National Nuclear Laboratory

NNL logo
Project lead: Prof Jonathan Hyde
The National Nuclear Laboratory operates some of the world’s most advanced nuclear facilities across the UK, delivering scientific innovation to our customers and collaborating with academia.

 

NNUF and EPSRC funding has enabled NNL to procure a range of scientific equipment for characterising irradiated materials:

•    A high-resolution FIB-SEM (available for academic research)
•    A high-resolution X-ray CT capability (available for academic research)
•    A 200 kV (S)TEM with EELS capability (available for academic research)
•    A 200 kV aberration-corrected FEG-TEM (expected to be available from late 2021).

In addition, NNL are procuring state‐of‐the‐art robotic equipment which will enhance NNL’s current in-house robotic capabilities to support Robotics and Artificial Intelligence (RAI) technical programmes. This capability will be located at our Workington Facility.

FIB-SEM at NNL’s Central Laboratory, Sellafield - FEI Helios 600i Nanolab with EDS & EBSD with TKD

Helios Nanolab 600i

FEI Helios 600i Nanolab

© NNL

 

A high-resolution FIB-SEM with a full complement of analytical capability is available for use at NNL’s Central Laboratory (Sellafield). 

Installed in the active area of Central Laboratory on Sellafield site, the instrument combines a UHR electron microscope with energy-dispersive X-ray analysis (EDX) and electron back-scatter diffraction (EBSD) analysis, as well as an ion column for sputtering materials and preparing size-reduced specimens for TEM analysis.

Previously the instrument has been involved in examining AGR fuel cladding, vitrified waste, uranium powders and precipitates, and preparing atom probe tomography needles. 

Technical contact: Dr Adam Qaisar (adam.qaisar@uknnl.com).

 

 

X-ray computed microtomography at NNL’s Central Laboratory, Sellafield - Bruker Skyscan 1172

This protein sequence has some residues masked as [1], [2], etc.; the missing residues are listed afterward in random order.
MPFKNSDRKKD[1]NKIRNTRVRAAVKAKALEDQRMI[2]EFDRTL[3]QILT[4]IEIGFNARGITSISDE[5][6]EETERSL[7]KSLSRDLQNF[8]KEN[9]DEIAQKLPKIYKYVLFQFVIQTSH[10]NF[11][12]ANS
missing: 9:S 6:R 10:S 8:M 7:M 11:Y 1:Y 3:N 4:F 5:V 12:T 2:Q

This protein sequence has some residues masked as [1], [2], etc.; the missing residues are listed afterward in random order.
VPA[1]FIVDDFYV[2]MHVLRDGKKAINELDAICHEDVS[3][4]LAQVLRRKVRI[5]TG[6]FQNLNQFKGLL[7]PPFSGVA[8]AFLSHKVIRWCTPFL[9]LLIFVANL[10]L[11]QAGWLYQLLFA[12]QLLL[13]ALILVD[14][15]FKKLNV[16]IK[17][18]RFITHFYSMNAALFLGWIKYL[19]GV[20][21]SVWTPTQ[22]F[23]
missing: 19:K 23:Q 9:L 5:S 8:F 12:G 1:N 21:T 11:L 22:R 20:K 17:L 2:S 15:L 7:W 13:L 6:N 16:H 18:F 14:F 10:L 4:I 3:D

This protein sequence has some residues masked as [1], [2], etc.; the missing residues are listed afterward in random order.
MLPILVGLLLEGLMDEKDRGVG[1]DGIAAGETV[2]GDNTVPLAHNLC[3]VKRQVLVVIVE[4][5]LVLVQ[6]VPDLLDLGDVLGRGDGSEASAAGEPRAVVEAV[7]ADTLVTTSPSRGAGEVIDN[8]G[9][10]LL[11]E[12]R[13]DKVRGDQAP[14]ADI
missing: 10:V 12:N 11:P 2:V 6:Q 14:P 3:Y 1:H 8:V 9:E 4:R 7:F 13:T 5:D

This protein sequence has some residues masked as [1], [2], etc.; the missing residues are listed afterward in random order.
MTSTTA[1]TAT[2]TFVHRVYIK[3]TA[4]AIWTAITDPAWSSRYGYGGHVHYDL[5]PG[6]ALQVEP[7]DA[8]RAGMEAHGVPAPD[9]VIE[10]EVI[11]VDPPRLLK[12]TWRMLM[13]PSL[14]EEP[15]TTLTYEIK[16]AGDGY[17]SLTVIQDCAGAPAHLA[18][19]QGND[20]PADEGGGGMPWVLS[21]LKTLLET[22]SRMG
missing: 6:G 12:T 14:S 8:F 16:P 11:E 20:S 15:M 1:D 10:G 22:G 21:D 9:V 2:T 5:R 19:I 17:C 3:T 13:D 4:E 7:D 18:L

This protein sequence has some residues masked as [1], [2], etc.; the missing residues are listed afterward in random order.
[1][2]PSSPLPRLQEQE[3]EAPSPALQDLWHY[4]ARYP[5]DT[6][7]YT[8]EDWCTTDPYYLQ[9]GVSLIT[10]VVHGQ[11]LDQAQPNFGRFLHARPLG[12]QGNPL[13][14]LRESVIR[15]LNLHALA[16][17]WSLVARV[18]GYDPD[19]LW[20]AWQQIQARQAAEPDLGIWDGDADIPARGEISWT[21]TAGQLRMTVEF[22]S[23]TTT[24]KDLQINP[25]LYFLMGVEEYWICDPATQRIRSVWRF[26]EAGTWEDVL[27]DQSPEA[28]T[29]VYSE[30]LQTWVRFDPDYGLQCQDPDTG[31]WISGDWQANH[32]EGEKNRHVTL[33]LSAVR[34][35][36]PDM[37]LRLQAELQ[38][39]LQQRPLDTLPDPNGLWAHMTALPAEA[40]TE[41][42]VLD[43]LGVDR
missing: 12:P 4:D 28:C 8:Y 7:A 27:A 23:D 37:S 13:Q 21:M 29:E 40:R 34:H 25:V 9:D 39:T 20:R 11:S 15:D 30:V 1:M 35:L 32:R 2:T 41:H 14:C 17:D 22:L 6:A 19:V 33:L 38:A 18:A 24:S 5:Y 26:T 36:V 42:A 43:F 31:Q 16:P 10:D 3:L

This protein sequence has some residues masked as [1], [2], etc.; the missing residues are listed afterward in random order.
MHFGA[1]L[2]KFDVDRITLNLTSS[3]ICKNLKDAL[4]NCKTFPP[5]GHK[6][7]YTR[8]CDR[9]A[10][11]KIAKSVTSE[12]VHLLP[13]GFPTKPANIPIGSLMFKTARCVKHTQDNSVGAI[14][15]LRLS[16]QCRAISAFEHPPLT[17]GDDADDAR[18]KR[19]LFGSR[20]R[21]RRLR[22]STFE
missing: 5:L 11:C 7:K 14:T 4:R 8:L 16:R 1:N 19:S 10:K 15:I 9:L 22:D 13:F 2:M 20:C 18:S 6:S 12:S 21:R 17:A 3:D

XCT

Bruker Skyscan 1172

© NNL

 

A high-resolution X-ray CT capability is available for use at NNL’s Central Laboratory. Installed in the active area of Central Laboratory on Sellafield site, the Bruker Skyscan 1172 allows non-destructive imaging of specimens with a peak resolution of 0.9 μm.

Comprising a 100 kV, 10 W X-ray source, 11 MP CCD detector, and a micropositioning stage, the 1172 is capable of scanning samples as large as 50 mm in diameter and can perform z-stacking for particularly long specimens.

Previously the instrument has been involved in examining carbonaceous deposits, uranium foil in cement, Magnox simulant sludge, various cements and grouts.

Technical contact: Dr Adam Qaisar (adam.qaisar@uknnl.com).

 

200 kV (S)TEM with EELS capability at NNL’s Central Laboratory, Sellafield - JEOL 2100

 

200 kV (S)TEM with EELS capability

JEOL JEM-2100

© NNL

 

A 200 kV (S)TEM with EELS capability is available for use at NNL’s Central Laboratory (Sellafield site). The instrument combines the high spatial resolution of a transmission electron microscope with chemical analysis by EDS, and EELS. 

The instrument is further supported by NNL’s FIB and PFIB instruments, as well as ion mill and electropolishing equipment for TEM sample preparation.

Previously the instrument has been involved in examining AGR fuel cladding, zirconium cladding, MTR fuel, and wasteforms.

Technical contact: Dr Simon Dumbill (simon.dumbill@uknnl.com).

 

200 kV aberration-corrected FEG-TEM (to be installed in NNL’s Central Laboratory, Sellafield) - JEOL ARM-200F with EDS and Gatan GIF Quantum

 

FEG-TEM

JEOL ARM-200F

© Copyright 2020 by JEOLCO (UK) Limited

 

A 200 kV aberration-corrected FEG-TEM with EELS capability is expected to be available for use at NNL’s Central Laboratory from late 2021.

Installed in the active area of Central Laboratory on Sellafield site, the instrument is capable of sub-Angstrom imaging resolution, and atomic resolution chemical analysis by EDS (0.98 Sr Oxford Instruments X-Max 100 TLE detector), and Gatan GIF Quantum 965 ER with Dual EELS and EFTEM capabilities.

The instrument is further supported by NNL’s FIB and PFIB instruments, as well as ion mill and electropolishing equipment for TEM sample preparation.

Technical contact: Dr Simon Dumbill (simon.dumbill@uknnl.com).

 

Hot Robotics Capability – to be installed in NNL’s rig hall at Workington, Cumbria

NNL’s Workington laboratory

NNL Robotics Centre at Workington

© National Nuclear Laboratory

The facility will provide flexible space and equipment that will act as a link between the small‐scale, low TRL (1‐4) robotics research, and the full‐scale demonstrator facilities being set up by NNL to progress technology up to TRL 9. Facilities will include: